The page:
Catalytic Wood stoves have 70-80% advertised efficiency. I dont like the idea of these due to the maintenance involved with changing out the catalytic components but perhaps someone who has done it could tell me its not a big deal. To me, a new 100$ part is a big deal if it needs to be done every year.


Catalytic converters were invented to solve a problem, namely that airtight stoves are smoky and dangerous. They burn out (that's a design feature) in a handful of years and must be replaced. The problem here is that most people don't know this and forget to do it. When the converter dies, a whole lot of creosote can be generated VERY quickly which is dangerous. My folks had an old airtight, I remember my pop on top of the (wood shingled) roof with the garden hose, screaming orders into gale force winds, scrambling to put out the chimney fire.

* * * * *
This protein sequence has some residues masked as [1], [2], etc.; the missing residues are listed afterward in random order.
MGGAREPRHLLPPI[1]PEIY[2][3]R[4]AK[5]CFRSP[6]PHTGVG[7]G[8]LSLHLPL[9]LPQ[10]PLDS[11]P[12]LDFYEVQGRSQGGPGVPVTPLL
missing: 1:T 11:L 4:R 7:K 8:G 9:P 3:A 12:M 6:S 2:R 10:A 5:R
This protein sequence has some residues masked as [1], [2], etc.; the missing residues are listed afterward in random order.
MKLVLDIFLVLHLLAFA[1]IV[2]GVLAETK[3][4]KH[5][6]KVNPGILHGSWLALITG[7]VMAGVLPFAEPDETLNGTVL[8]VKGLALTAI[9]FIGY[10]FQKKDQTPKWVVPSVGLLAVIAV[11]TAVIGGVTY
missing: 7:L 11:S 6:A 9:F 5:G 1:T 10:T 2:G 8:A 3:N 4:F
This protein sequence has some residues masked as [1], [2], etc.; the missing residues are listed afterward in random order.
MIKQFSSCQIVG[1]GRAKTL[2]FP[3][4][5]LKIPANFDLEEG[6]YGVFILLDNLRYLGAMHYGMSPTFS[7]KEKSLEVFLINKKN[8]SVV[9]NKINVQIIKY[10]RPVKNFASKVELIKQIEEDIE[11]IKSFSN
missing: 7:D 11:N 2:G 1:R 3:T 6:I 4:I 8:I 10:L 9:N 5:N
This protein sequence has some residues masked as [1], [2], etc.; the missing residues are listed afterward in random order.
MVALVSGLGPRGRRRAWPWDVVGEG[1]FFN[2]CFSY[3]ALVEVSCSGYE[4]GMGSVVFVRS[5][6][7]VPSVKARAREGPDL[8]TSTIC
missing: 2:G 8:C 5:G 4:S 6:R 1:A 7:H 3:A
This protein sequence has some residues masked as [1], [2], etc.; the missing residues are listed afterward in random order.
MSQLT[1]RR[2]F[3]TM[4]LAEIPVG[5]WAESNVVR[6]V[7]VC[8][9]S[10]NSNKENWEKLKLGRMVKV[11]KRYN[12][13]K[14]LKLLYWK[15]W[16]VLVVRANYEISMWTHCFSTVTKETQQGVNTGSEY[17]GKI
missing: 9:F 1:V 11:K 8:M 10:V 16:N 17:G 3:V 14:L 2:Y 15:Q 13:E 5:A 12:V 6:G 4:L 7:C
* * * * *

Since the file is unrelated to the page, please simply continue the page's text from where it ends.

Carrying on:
The biggest advantage over RMH is that new wood stoves seem to have better indoor air quality characteristics. The next would be they are more aesthetically pleasing, especially since you can see the fire and the newer designs claim to keep the glass cleaner.


The air quality bit I've already addressed and it's nonsense.